Arotile died as a result of head injuries sustained from a road traffic accident at Nigerian Air Force (NAF) Base Kaduna.

Her death came barely a year after she was winged as a combat helicopter pilot in the Air Force following the completion of her course in South Africa.

Confirming the accident, NAF Director of Public Relations and Information, Air Commodore Ibikunle Daramola, said until her death, ‪Flying Officer Arotile, who was commissioned into the NAF in September 2017 as a member of Nigerian Defence Academy Regular Course 64, was the first ever female combat helicopter pilot in the service.‬

He said: “During her short but impactful stay in the service, late Arotile, who hails from Iffe in Ijumu Local Government Area of Kogi State, contributed significantly to the efforts to rid the North Central States of armed bandits and other criminal elements by flying several combat missions under Operation GAMA AIKI in Minna, Niger State.

“The Chief of Air Staff, Air Marshal Sadique Abubakar, on behalf officers, airmen, airwomen and civilian staff of the NAF, commiserates with the family of late ‪Flying Officer Arotile‬ over this irreparable loss. We pray that the Almighty God grant her soul eternal rest.”

Akpabio: Nigeria Must Recalibrate Leadership Recruitment Process

By Olabode Opeseitan
I’m just wondering how Minister of Niger Delta Affairs, Godswill #Akpabio’s wife, children, extended family, circle of friends, praise singers and political associates, particularly those in his adopted political family, the All Progressives Congress, would feel reading the dumbfounding allegations levelled against him by the former Managing Director, Interim Management Committee of Niger Delta Development Commission (#NDDC), Ms Joi Nunieh.

She claimed as follows in widely circulated reports:
•He sexually harassed me.
•I gave him a dirty slap.
•Immediately I assumed office, Akpabio told me to give him $1 million and I said ‘where will I get that from’?
•He stinks of corruption. He got 30 contracts just for himself”.

For good measure, Nunieh’s allegations are yet to be proved but if we recalled that the same man was indicted by the Economic and Financial Crimes Commission (#EFCC) over alleged N105BN infractions traced to him during his tenure as two-term Governor of Akwa Ibom State, then, there is the need for the society to be discomforted about our flawed leadership recruitment process. Fiddling with the public till has become a ludicrous trend in Nigeria by political gladiators.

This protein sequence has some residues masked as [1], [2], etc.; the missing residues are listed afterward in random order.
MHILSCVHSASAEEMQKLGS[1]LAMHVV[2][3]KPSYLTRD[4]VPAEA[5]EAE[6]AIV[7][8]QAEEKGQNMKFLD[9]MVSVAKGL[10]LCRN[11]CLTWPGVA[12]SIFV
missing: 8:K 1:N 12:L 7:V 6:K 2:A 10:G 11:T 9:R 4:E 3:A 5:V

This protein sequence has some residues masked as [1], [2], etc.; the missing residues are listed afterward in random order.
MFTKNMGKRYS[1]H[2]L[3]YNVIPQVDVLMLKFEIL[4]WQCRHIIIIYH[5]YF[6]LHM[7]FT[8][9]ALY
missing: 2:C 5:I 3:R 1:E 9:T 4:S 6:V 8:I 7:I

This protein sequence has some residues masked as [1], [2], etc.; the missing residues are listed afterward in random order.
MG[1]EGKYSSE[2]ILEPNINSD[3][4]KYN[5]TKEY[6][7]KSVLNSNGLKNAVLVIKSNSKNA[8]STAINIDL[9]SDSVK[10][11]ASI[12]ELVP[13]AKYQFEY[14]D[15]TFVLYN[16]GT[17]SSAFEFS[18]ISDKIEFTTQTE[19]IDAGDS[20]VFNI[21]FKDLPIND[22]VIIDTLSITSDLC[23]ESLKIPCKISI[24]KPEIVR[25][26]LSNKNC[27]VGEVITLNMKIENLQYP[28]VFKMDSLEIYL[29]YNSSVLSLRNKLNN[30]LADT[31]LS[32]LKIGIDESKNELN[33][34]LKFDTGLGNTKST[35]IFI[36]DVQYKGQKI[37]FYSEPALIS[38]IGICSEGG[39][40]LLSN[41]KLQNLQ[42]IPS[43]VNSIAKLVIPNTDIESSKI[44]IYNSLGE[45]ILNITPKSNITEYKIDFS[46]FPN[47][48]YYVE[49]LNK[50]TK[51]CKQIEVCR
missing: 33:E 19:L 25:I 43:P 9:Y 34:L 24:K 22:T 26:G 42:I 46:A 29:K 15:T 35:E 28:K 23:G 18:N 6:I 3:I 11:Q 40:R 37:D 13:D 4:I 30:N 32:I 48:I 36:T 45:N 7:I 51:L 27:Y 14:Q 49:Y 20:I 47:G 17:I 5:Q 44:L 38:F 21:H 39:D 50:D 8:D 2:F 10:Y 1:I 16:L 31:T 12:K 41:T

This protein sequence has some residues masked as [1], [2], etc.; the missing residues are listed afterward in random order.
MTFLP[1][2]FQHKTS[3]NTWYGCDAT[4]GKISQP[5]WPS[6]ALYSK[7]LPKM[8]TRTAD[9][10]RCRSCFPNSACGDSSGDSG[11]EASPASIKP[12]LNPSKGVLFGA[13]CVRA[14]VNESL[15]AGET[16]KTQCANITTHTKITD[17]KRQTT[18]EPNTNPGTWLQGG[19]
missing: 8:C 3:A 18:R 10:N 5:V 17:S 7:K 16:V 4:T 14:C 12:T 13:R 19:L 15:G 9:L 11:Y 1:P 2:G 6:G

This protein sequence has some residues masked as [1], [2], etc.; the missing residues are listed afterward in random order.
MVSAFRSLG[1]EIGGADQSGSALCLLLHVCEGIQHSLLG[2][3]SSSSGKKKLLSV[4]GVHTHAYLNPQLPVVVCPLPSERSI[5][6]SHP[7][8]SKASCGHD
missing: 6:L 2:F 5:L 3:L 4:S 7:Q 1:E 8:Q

One of the reasons why the worst of us keep representing the best of us is the failure to subject every candidate for public office to detailed and objective scrutiny. In an unfortunate mischaracterisation of our essence as a society, only the filthiest thrive.

In a July 2019 report, the Punch reported that EFCC kept mum over the N108BN fraud allegations against the former governor. When Akpabio was considered for Ministerial appointment, were President Buhari and his team not aware of the weighty allegations against Akpabio. Yet, integrity was sacrificed on the altar of political expediency and the “colourful” man from Akwa Ibom was picked ahead of others, who probably ranked higher in integrity.

We cannot continually romanticise corruption and expect probity. Just like the President acted and axed Ibrahim Magu, this is the time to ask Akpabio to step aside. Additionally, Buhari should, like the late sage, Chief Obafemi #Awolowo and the leader of talakawas, #AminuKano, distance himself completely from leaders who have soiled their hands and souls with filthy lucre.

Godswill Akpabio remains innocent until proven guilty in a court of competent jurisdiction. However, there are too many disturbing allegations of financial impropriety around him. Even if all the fragrances in the world’s perfumeries are emptied to deodorise this putridity, it may not smell like a rose.

Ibidunni Ighodalo: I Am Still In Denial

  • Kemi Ajumobi 

After a restless night

Eyes struggle to shut

Caught a few sleep

Opened it and expected to hear

The news that will change our mood

That it was a joke you pulled on us

Alas, the joke is on me

You are gone and there is no you

I know my mum will love you instantly

Have you seen her? Yes…over there

No, not with Daddy, Daddy must be with Dr Myles Munroe, digesting Rhema